UK judge denies Pakistan corruption defence in Reko Diq case

Published July 8, 2021
A view of Reko Diq fields. — Reuters/File
A view of Reko Diq fields. — Reuters/File

LONDON: Pakistan does not have the right to mount corruption allegations as a defence to challenge the jurisdiction of an arbitral tribunal in the Reko Diq case, a UK judge ruled this week.

In the case, Province of Balochistan v. Tethyan Copper Company (TCC), Judge Robin Knowles of the High Court of Justice rejected Balochistan’s position in which it referred to a Supreme Court decision, saying it was not enough to demonstrate that the allegations of corruption had been raised before the tribunal. English arbitration law bars parties from raising issues before the court that were not raised during the arbitration, according to the decision.

The Balochistan government had argued that the International Chamber of Commerce (ICC) tribunal lacked jurisdiction in the Reko Diq case as the underlying agreement was void due to corruption.

For years, Balochistan has maintained that the mining company bribed government officials to get undue advantage into securing a mining licence in the province.

Balochistan govt loses bid to fight off second claim by Tethyan Copper Company

The UK judge found that although the Supreme Court of Pakistan had rendered the joint venture void, its ruling was not based on Pakistan’s allegations that the agreement was secured through bribes.

The judge said the apex court made no reference to those allegations when it found the agreement invalid.

“Descriptions of or references to corruption are insufficient: the question with which the corruption allegation is concerned is whether the Supreme Court of Pakistan found that the [agreement] and related agreements were void due to the existence of corruption,” Judge Knowles wrote.

“In my judgment, it did not. If the province has evidence relating to corruption that was not before the ICC tribunal ... then it is for the province to seek to address those matters with the arbitral tribunal; it does not make it legitimate for the province to raise them with the court as a challenge to the jurisdiction of the arbitral tribunal,” Judge Knowles wrote.

In 2019, the International Centre for Settlement of Investment Disputes (ICSID), too, had rejected Pakistan’s allegation that former Balochistan chief minister Nawab Aslam Raisani was offered a bribe of $1 million by Tethyan Copper Company in connection with Reko Diq mines in 2009.

The present case is part of the mining company’s second arbitration against Pakistan. The first was before the ICSID, in which the company secured a $6 billion award against Pakistan in July 2019.

What is Reko Diq dispute?

The TCC is a 50-50 joint venture of Barrick Gold Corporation of Australia and Antofagasta PLC of Chile. The Reko Diq district in the southwest of Balochistan is famed for its mineral wealth, including gold and copper.

The ICSID tribunal had taken up the dispute between Pakistan and the TCC after the latter claimed $8.5bn when the mining authority of Balochistan rejected its application for a multi-million dollar mining lease in the province in 2011.

According to details available on Tethyan’s website, the Reko Diq Mining Project was to build and operate a world class copper-gold open-pit mine at a cost of about $3.3bn. The company says its 1998 agreement with the Balochistan government entitled it to the mining lease, subject only to routine government requirements.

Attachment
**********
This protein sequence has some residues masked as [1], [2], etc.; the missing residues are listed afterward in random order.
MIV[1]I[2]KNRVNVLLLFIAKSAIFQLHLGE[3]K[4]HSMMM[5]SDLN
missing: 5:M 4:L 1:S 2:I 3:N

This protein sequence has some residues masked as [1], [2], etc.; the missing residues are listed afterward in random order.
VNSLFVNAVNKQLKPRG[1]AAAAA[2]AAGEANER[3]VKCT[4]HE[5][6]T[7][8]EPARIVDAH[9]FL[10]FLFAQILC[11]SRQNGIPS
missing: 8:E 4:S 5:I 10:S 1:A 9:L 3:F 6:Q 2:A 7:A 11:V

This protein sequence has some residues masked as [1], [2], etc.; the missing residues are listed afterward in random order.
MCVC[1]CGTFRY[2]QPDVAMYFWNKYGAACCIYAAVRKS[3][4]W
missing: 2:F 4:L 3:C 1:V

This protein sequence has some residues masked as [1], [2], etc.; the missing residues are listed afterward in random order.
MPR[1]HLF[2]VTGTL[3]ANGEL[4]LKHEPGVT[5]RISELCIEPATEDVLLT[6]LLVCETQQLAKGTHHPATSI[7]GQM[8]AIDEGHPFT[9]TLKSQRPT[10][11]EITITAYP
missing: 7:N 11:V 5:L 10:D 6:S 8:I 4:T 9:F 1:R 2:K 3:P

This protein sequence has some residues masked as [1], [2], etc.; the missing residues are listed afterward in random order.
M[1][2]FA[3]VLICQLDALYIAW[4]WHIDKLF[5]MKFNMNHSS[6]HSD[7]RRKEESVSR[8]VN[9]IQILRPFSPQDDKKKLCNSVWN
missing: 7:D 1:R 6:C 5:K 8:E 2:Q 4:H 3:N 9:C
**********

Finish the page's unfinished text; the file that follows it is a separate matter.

The project stalled in November 2011 after the application was rejected. Pakistani officials say the mining lease was terminated by the government because it was secured in a non-transparent manner.

By then, the company had invested $220 million in Reko Diq. The company sought help from the World Bank arbitration tribunal in 2012, and it ruled against Pakistan in 2017, rejecting an earlier decision by the Supreme Court.

The tribunal then opted to use a formula for calculating damages for the cancelled lease based on the assumed profits Tethyan might have earned from the mine over 56 years. In July 2019, the tribunal slapped a $5.97bn award against Pakistan for denying the mining lease to the company.

The fine, including the damages award and interest, is equal to about two per cent of Pakistan’s GDP.

Immediately thereafter, the TCC had commenced proceedings for enforcement of the award. In November 2019, Pakistan had challenged the award and initiated proceedings seeking its annulment.

In March 2020, the AGP office announced that it had filed a request on Nov 8, 2019, for the annulment of the award rendered by the ICSID.

Alongside the plea for annulment, Pakistan had also requested a provisional stay on the enforcement of the award issued against the country.

Pakistan was granted the provisional stay upon initiating annulment proceedings after which a hearing to confirm the stay order took place over video link in April last year.

On Sept 16, 2020, the tribunal finally ruled in favour of Pakistan, confirming the stay on the enforcement of the award.

However, on Nov 20, 2020, the company moved a separate case in the BVI High Court for the enforcement of the award, which included attachment of the assets belonging to Pakistan International Airlines Investment Ltd, a final decision on which came out in Pakistan’s favour.

The ICSID is still considering Pakistan’s appeal against the penalty over its decision to cancel the Reko Diq mining lease for the TTC.

Published in Dawn, July 8th, 2021

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